Officials and Leaders Gathered for Historic Ceremony Recognizing Forced Removal of Mexican Americans During Great Depression

Permanent Monument Honoring Victims and Survivors to be Housed at LA Plaza

LOS ANGELES, CA Today, government officials gathered alongside civil right leaders at LA Plaza de Cultura y Artes (LA Plaza) to unveil a permanent monument to acknowledge California’s role in the forced removal of 2 million Mexican Americans between 1929 and 1944. Approximately 400,000 of those displaced were California citizens or residents. The commemoration falls on the 81st anniversary of the infamous La Placita raid by government officials, who seized hundreds of Mexican American community members.

U.S. Secretary of Labor Hilda Solis, who co-authored legislation in Congress, and other speakers discussed the government’s role in the repatriation/expatriation drive, which included massive raids and roundups throughout the Los Angeles area and other parts of California. Other guest speakers shared their personal stories regarding the impact of the repatriation/expatriation on themselves, their families and their communities.

MALDEF and LA Plaza joined together to plan and host this historic event. MALDEF played an integral role through litigation and legislative advocacy in securing passage of SB 670 (“Apology Act for the 1930s Mexican Repatriation Program”) by the California State Legislature.

“California's acknowledgement and apology help to ensure that our remembrance of this history will not wane. This remembrance has powerful lessons for today -- in the contemporary context of states and cities pursuing policies designed to terrify peaceful residents into leaving our country and a federal government breaking records for deportations through exploitation of a program that conscripts local police into biased immigration enforcement,” stated Thomas A. Saenz, MALDEF President and General Counsel. Saenz spoke of the hope that we not repeat past injustices and that we avoid the future need for further apologies and memorials of mass injustice.

In conversation with Supervisor Gloria Molina (1st District), MALDEF leadership sought to house a permanent monument at LA Plaza, as the LA Plaza site and the nearby Our Lady Queen of Angels Catholic Church mark key locations for raids and roundups during the 1930s.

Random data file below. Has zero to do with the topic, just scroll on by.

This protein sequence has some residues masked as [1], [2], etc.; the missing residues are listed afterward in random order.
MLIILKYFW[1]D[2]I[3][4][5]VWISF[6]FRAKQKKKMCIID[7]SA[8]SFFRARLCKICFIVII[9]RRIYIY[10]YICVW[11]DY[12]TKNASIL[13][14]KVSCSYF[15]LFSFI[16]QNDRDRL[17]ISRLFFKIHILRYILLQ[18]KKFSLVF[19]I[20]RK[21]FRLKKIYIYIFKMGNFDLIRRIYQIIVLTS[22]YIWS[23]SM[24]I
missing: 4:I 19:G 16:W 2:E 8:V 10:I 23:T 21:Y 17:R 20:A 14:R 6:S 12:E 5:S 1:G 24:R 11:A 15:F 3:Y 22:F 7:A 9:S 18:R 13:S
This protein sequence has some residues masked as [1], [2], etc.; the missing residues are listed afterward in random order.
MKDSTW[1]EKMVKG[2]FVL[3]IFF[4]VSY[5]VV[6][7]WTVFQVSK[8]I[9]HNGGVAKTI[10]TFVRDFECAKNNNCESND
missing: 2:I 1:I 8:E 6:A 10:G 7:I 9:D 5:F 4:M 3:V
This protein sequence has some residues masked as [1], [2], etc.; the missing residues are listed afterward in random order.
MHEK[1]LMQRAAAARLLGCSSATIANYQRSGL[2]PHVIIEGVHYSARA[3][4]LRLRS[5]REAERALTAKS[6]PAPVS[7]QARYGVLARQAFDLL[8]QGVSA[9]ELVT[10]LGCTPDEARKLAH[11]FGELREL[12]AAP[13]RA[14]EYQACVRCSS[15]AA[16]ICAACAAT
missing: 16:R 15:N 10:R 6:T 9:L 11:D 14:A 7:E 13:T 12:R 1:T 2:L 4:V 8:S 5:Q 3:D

“Today is a significant day in Los Angeles and California history. This long-awaited commemoration on behalf of the victims and families of the 1930’s ‘Mexican Repatriation Campaign’ has finally come to fruition,” said Los Angeles County Supervisor Gloria Molina. “We are not only commemorating the State’s apology, but LA Plaza de Cultura y Artes is bringing to the forefront a tragic piece of our history that was swept under the rug and cannot be found in our textbooks. LA Plaza is honored to serve as the permanent home of the ‘State Apology’ monument, which will serve as a reminder of a part of history that must not be repeated.” Supervisor Molina represented Los Angeles County at the ceremony. She also serves as a Member of the Board of Trustees for LA Plaza.

Eva Longoria, a Board Member for both LA Plaza and MALDEF, served as moderator for the ceremony. Assemblymember Gil Cedillo (45th District) presented on behalf of the State of California. Guest speakers included California State Senator Joseph Dunn (Ret.), who authored SB 670: “Apology Act for the 1930s Mexican Repatriation Program;” and Emilia Castañeda, repatriation program survivor. During the ceremony, Castañeda gave remarks on how repatriation impacted the lives of her and her family.

Additional special participants included: Cruz Reynoso, California Supreme Court Justice (Ret.) and Civil Rights Lawyer; Dolores Huerta, Civil Rights Icon; and Esteban Torres, Chair of the Board of Trustees for LA Plaza and U.S. Congressman (CA-38 – Ret.).

Approximately 60% of those individuals removed during Repatriation were born in the United States and had American citizenship prior to their removals. The monument at LA Plaza will be permanently located near the heart of where some of the removals took place. This placement will allow all Mexican Americans, as well as tourists who frequent the area, to recall this regrettable incident in U.S. history and to better understand the impact the Repatriation programs had for the Mexican American and broader U.S. culture.

In 2003, MALDEF represented repatriated Mexican Americans who sought reparations and an official apology from the state of California. Through the filing of a lawsuit and active engagement in public policy and legislative efforts to address the issue at the federal and state level, MALDEF helped secure the passage of former California State Senator Joe Dunn's legislation, SB 670: "Apology Act for the 1930s Mexican Repatriation Program." Governor Schwarzenegger signed SB 670 in 2005.

LA Plaza de Cultura y Artes (
LA Plaza was built to celebrate and honor the history and continued influence of Mexican and Mexican American culture, particularly within Los Angeles and the Southern California region. With the unveiling of a permanent plaque to be housed at LA Plaza, the sorrowful story of those individuals and families who lives were upended by California’s repatriation program will finally be told. LA Plaza is proud to help share stories of the Mexican and Mexican-American experience and cultivate an appreciation for the enduring and evolving influence of Mexican and Mexican-American culture.

Copyright 2009 MALDEF — Mexican American Legal Defense and Educational Fund